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KUCHING: When the assemblyman for Katibas, Datuk Ambrose Blikau Enturan , made his maiden speech in the legislature in 1979, one of the things he spoke on was for roads in Ulu Katibas.
Thirty-eight years later and in the twilight of his political career, he was told by Assistant Minister of Transport, Datuk Dr Jerip Susil, during question time last Tuesday that “currently there is no immediate plan” to implement the proposed roads, like that from Nanga Banjor to Nanga Engkuah and onwards to Lanjak Entimau Wildlife Sanctuary and from Nanga Musah to Ulu Musah.
Clearly upset with the answer he got, Ambrose rose not to ask a supplementary question but to tell the House that he had been getting “ the same answers on and off” since 1979.
He then said that compared to other areas, “it is a little bit awkward (not to have roads built there).”
And yesterday (Wednesday), he asked: “Why has there been no plan?”, when making his debate.
“Ulu Katibas, place ‘palak menoa’, has been in existence since Japanese time or even Brooke time maybe. But why is there no plan for it?”
Is the area not part of Sarawak, he asked, as he pleaded for the government to make a proper study for the roads.
A failure, he said, would make the people in the area feel they are being sideline by the government.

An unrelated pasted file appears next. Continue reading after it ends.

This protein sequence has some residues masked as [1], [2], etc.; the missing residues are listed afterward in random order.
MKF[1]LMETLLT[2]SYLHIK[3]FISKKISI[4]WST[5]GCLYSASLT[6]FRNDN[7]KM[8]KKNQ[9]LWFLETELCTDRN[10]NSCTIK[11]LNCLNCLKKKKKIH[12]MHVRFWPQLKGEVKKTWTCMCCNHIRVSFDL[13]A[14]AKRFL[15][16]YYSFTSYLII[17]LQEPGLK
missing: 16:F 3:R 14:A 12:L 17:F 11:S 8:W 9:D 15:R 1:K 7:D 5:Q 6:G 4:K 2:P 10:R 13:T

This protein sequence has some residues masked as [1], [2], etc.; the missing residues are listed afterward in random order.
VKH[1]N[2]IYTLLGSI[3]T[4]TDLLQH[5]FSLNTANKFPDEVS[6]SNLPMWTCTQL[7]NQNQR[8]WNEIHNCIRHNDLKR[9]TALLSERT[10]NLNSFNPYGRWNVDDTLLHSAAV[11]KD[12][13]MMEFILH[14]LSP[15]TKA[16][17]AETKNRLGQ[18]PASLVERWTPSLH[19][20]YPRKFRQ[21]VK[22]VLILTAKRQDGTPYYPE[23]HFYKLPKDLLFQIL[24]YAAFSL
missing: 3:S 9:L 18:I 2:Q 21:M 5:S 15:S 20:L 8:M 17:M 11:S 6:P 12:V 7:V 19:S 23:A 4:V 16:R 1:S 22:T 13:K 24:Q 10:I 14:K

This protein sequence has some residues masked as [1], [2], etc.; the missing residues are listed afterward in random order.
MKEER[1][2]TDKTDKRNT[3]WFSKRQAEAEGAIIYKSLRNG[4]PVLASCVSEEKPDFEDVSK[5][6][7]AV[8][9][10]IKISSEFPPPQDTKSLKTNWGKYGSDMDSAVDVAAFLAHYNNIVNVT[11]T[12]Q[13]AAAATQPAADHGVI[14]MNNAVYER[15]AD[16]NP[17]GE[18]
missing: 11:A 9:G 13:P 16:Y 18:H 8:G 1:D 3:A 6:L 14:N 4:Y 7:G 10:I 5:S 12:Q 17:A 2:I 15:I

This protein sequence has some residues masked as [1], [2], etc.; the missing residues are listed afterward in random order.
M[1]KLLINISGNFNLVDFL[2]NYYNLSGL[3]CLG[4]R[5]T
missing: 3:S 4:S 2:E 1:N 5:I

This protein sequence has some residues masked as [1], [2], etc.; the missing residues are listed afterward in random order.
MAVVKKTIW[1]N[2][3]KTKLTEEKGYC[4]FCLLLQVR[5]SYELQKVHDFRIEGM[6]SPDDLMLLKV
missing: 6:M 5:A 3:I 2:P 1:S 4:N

“It is seldom that I plead to people.
“I plead for the government to make thorough study of all the roads, the Katibas road and along its tributaries to be recommended to whatever authorities which I did before when I was in the ministry, to recommend it to the KKLW (Ministry of Rural and Regional Development).”
The ministry he was referring to was the state ministry of rural development where he was the assistant minister from 2006 to 2009.
Ambrose also told the House that after more than 55 years in Malaysia, Kapit Division, is still an isolated area, cut off from the rest of the state because the “infamous missing link” – a stretch of road Prime Minister Datuk Seri Najib Razak promised during the 2011 state election that would connect Song to Nanga Ngemah and Kanowit – would connect Kapit to Sibu.
He said the absence of a road network is pushing prices of food and other goods high as they had to be transported by outboats – boats fitted with outboard engine.
The high transportation cost was due to the price of “mixed benzene” for the outboard engines which he said was RM14 per gallon in Song and “around RM25 or RM30” at Nanga Bangkit or Nanga Engkuah. “At the very Ulu Katibas, I don‟t know. It can be RM40 per gallon.”
A bag of cement at Nanga Bangkit or Nanga Engkuah, Ambrose said, cost RM35. “These are all (a) burden to the people living in the ulu.
“Because if you use outboard engine, the cost of benzene would have (been) extra cost and then nothing is left for you to buy your own necessities (to bring) back home.
“Therefore, that Katibas road to Nanga Engkuah for the time being is very, very important.” – dayakdaily.com